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Government of Virgin Islands v. Carmona

decided: January 22, 1970.

GOVERNMENT OF THE VIRGIN ISLANDS
v.
ERNESTO CARMONA, APPELLANT



Biggs, Kalodner and Freedman, Circuit Judges.

Author: Biggs

Opinion OF THE COURT

BIGGS, Circuit Judge.

This is an appeal by Ernesto Carmona from a conviction of first degree felony murder and a sentence of life imprisonment. The killing took place on the Island of Saint Croix in the Virgin Islands in the course of an alleged robbery. See Title 14, Virgin Islands Code, Section 922(a) (2).*fn1

In the late afternoon of August 6, 1968, Carmona, Lydia Vasquez, Carmen Cruz and Carlos Hardouin left their common residence together by automobile. There followed an evening of drinking at several bars.Sometime shortly after midnight, the group arrived at a bar owned and operated by Mattias Delerme. After a period of further drinking, between two and three o'clock on the morning of August 7, these four were the only patrons remaining in the bar. Lydia Vasquez became ill and went outside to sit in the car. Later, Carmona and Carmen Cruz also came outside. Carmen Cruz got into and started the car while Carmona took a shotgun from the trunk and reentered the bar.*fn2 Carlos Hardouin testified that he and Carmona had resolved to rob Delerme. He further testified that Carmona, once back inside the bar, ordered Delerme not to move and shot and killed him when the latter tried to hide behind a refrigerator located behind the bar. Carmona fled the bar. Hardouin took some of the victim's money and followed.*fn3 When Carmona and Hardouin had rejoined the two girls, all four drove out into the country where Carmona disposed of the shotgun and a blood stained quilt. Carmona solicited the aid of his brother-in-law in helping him to escape from the island. Shortly thereafter the police arrested Carmona and the others.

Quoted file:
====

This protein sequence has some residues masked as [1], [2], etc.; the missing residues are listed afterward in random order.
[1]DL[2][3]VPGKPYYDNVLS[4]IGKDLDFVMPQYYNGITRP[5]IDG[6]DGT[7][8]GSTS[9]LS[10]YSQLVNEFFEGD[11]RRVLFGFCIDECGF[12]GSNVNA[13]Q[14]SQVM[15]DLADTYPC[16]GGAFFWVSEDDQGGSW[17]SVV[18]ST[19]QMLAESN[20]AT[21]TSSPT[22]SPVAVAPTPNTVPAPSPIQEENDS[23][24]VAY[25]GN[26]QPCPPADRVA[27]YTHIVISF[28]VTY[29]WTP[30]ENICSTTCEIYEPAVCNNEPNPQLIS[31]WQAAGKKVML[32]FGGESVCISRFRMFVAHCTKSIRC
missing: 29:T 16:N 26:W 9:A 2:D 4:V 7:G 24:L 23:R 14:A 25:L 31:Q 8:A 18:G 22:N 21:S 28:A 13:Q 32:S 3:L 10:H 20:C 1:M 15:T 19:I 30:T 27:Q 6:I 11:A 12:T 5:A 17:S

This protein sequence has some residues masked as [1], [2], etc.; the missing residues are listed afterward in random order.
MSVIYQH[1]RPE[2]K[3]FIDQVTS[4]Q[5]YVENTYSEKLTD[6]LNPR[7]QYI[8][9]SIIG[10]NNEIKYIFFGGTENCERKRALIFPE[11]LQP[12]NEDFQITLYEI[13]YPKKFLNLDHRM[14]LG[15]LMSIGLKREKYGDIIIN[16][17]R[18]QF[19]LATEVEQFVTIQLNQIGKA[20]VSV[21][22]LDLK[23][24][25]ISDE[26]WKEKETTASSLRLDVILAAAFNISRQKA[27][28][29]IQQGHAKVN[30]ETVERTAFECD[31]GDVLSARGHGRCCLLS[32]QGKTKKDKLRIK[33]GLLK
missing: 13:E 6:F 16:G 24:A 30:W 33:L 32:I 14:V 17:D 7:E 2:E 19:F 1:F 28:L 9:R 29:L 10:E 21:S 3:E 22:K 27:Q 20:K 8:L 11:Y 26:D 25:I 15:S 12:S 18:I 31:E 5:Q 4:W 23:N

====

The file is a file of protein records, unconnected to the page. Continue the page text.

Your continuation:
Carmona has never denied that he perpetrated the killing. Indeed, his counsel virtually admitted that Carmona had shot Delerme by stating to the jury in his opening argument that "* * * after you hear all the evidence, I'm sure that the only question that you will have to decide is to [sic] what degree of homicide is Ernesto Carmona guilty of." The theory of Carmona's defense is that his intoxication created a reasonable doubt that he was capable of formulating the specific intent to commit robbery, and, consequently, that he could not properly be found guilty of first degree murder.

There is substantial though not overwhelming evidence to support Carmona's defense. Patrolman Denzel Christian testified that Carmona had "a smell of alcoholic beverage" about him approximately two hours before the shooting. Ernest Hodge, another policeman, reported seeing Carmona drinking less than an hour before the killing. Lydia Vasquez testified that Carmona had "a few drinks" at home the morning of August 6, that he had "a few drinks" at each of two bars during the evening of August 6, and that he had "a good bit" to drink at the victim's bar in the early morning hours of August 7 directly prior to the shooting. Carlos Hardouin testified that Carmona had "a few beers" at the house and consumed more than 18 "gin drinks" over the course of the evening leading up to the shooting. On the other hand, none of these witnesses would state on the witness stand that Carmona had behaved in a drunken manner.